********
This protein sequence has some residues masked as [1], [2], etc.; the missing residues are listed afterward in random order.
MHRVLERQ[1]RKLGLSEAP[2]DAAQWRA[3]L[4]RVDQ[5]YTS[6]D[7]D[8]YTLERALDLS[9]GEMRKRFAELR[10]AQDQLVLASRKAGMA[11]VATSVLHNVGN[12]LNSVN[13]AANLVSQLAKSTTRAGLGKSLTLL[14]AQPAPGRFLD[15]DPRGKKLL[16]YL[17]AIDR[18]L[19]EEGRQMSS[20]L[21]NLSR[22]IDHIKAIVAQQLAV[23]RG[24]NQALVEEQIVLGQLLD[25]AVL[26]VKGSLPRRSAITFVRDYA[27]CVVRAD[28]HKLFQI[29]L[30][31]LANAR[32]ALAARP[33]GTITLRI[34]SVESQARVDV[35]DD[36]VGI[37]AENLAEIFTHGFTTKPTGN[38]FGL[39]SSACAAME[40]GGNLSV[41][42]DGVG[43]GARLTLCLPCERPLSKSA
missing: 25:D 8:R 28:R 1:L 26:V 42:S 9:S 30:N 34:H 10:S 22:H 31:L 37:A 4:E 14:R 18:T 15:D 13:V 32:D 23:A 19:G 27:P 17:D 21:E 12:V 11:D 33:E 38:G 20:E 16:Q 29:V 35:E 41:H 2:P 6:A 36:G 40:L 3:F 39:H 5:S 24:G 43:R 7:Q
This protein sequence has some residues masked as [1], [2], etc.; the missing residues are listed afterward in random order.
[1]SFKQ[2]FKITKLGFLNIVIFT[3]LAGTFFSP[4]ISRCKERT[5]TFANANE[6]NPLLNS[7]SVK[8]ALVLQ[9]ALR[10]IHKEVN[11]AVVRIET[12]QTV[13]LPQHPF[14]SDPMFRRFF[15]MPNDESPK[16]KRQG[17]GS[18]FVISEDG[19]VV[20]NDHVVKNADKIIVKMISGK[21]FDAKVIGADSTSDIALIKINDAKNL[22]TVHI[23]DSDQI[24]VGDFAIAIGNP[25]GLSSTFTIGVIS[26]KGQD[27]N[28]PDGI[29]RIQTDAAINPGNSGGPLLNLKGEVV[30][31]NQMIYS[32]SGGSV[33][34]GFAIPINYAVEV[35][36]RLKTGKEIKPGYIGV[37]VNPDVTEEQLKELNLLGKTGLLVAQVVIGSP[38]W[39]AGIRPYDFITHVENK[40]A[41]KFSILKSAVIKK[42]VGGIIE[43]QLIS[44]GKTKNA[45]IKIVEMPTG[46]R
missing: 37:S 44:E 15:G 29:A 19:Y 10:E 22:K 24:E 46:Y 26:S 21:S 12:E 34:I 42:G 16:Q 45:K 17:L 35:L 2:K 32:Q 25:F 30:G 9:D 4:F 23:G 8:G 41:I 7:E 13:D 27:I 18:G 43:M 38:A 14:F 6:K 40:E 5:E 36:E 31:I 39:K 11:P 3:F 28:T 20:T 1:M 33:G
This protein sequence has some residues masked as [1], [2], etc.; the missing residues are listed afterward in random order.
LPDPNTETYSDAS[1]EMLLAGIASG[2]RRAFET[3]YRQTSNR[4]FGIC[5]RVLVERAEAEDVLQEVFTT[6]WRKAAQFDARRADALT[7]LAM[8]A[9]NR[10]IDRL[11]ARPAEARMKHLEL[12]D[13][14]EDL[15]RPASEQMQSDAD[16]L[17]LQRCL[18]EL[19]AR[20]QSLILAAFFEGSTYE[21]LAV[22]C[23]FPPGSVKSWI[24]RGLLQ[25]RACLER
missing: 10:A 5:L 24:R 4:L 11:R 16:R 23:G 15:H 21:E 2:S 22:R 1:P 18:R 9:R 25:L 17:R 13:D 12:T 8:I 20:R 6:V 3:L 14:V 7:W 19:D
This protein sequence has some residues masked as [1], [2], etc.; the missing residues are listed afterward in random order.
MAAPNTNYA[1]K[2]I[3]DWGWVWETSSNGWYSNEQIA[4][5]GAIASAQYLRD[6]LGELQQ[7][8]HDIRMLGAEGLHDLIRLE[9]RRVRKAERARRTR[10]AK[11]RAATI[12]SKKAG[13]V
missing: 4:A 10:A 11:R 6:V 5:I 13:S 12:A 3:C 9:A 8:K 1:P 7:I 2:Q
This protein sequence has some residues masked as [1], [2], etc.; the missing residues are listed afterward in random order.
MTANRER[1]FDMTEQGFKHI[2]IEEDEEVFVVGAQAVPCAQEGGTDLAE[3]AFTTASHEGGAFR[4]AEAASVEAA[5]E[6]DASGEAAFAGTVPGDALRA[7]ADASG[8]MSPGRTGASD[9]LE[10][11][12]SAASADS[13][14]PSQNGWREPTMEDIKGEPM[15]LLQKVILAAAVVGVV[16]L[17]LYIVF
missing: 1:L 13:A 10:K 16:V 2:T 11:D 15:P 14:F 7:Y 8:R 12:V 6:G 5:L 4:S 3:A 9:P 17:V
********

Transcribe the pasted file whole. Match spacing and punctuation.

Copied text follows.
This protein sequence has some residues masked as [1], [2], etc.; the missing residues are listed afterward in random order.
MHRVLERQ[1]RKLGLSEAP[2]DAAQWRA[3]L[4]RVDQ[5]YTS[6]D[7]D[8]YTLERALDLS[9]GEMRKRFAELR[10]AQDQLVLASRKAGMA[11]VATSVLHNVGN[12]LNSVN[13]AANLVSQLAKSTTRAGLGKSLTLL[14]AQPAPGRFLD[15]DPRGKKLL[16]YL[17]AIDR[18]L[19]EEGRQMSS[20]L[21]NLSR[22]IDHIKAIVAQQLAV[23]RG[24]NQALVEEQIVLGQLLD[25]AVL[26]VKGSLPRRSAITFVRDYA[27]CVVRAD[28]HKLFQI[29]L[30][31]LANAR[32]ALAARP[33]GTITLRI[34]SVESQARVDV[35]DD[36]VGI[37]AENLAEIFTHGFTTKPTGN[38]FGL[39]SSACAAME[40]GGNLSV[41][42]DGVG[43]GARLTLCLPCERPLSKSA
missing: 25:D 8:R 28:R 1:L 26:V 42:S 9:S 30:N 34:H 10:S 22:H 31:L 37:A 4:E 14:R 18:T 15:D 13:V 32:D 23:A 19:G 27:P 17:D 21:E 12:V 11:D 33:E 38:G 20:E 16:Q 29:V 35:E 41:H 2:P 6:A 36:G 40:L 3:F 39:H 5:S 24:G 43:R 7:Q
This protein sequence has some residues masked as [1], [2], etc.; the missing residues are listed afterward in random order.
[1]SFKQ[2]FKITKLGFLNIVIFT[3]LAGTFFSP[4]ISRCKERT[5]TFANANE[6]NPLLNS[7]SVK[8]ALVLQ[9]ALR[10]IHKEVN[11]AVVRIET[12]QTV[13]LPQHPF[14]SDPMFRRFF[15]MPNDESPK[16]KRQG[17]GS[18]FVISEDG[19]VV[20]NDHVVKNADKIIVKMISGK[21]FDAKVIGADSTSDIALIKINDAKNL[22]TVHI[23]DSDQI[24]VGDFAIAIGNP[25]GLSSTFTIGVIS[26]KGQD[27]N[28]PDGI[29]RIQTDAAINPGNSGGPLLNLKGEVV[30][31]NQMIYS[32]SGGSV[33][34]GFAIPINYAVEV[35][36]RLKTGKEIKPGYIGV[37]VNPDVTEEQLKELNLLGKTGLLVAQVVIGSP[38]W[39]AGIRPYDFITHVENK[40]A[41]KFSILKSAVIKK[42]VGGIIE[43]QLIS[44]GKTKNA[45]IKIVEMPTG[46]R
missing: 37:S 44:E 15:G 29:A 19:Y 10:E 22:K 24:E 46:Y 26:S 21:S 12:E 34:I 42:G 16:Q 45:K 17:L 35:L 2:K 32:Q 25:F 30:G 9:D 4:F 23:G 8:G 41:I 7:E 13:D 27:I 18:G 43:M 38:A 14:F 6:K 40:E 5:E 36:E 31:I 39:K 11:P 3:F 28:T 20:T 1:M 33:G
This protein sequence has some residues masked as [1], [2], etc.; the missing residues are listed afterward in random order.
LPDPNTETYSDAS[1]EMLLAGIASG[2]RRAFET[3]YRQTSNR[4]FGIC[5]RVLVERAEAEDVLQEVFTT[6]WRKAAQFDARRADALT[7]LAM[8]A[9]NR[10]IDRL[11]ARPAEARMKHLEL[12]D[13][14]EDL[15]RPASEQMQSDAD[16]L[17]LQRCL[18]EL[19]AR[20]QSLILAAFFEGSTYE[21]LAV[22]C[23]FPPGSVKSWI[24]RGLLQ[25]RACLER
missing: 10:A 5:L 24:R 4:L 11:R 16:R 23:G 15:H 21:E 2:S 22:R 1:P 18:R 9:R 25:L 17:R 13:D 12:T 8:I 20:R 6:V 3:L 14:V 7:W 19:D
This protein sequence has some residues masked as [1], [2], etc.; the missing residues are listed afterward in random order.
MAAPNTNYA[1]K[2]I[3]DWGWVWETSSNGWYSNEQIA[4][5]GAIASAQYLRD[6]LGELQQ[7][8]HDIRMLGAEGLHDLIRLE[9]RRVRKAERARRTR[10]AK[11]RAATI[12]SKKAG[13]V
missing: 4:A 10:A 11:R 6:V 5:I 13:S 12:A 3:C 9:A 8:K 1:P 7:I 2:Q
This protein sequence has some residues masked as [1], [2], etc.; the missing residues are listed afterward in random order.
MTANRER[1]FDMTEQGFKHI[2]IEEDEEVFVVGAQAVPCAQEGGTDLAE[3]AFTTASHEGGAFR[4]AEAASVEAA[5]E[6]DASGEAAFAGTVPGDALRA[7]ADASG[8]MSPGRTGASD[9]LE[10][11][12]SAASADS[13][14]PSQNGWREPTMEDIKGEPM[15]LLQKVILAAAVVGVV[16]L[17]LYIVF
missing: 1:L 13:A 10:K 16:V 2:T 11:D 15:P 14:F 7:Y 8:R 12:V 6:G 5:L 4:S 3:A 9:P 17:V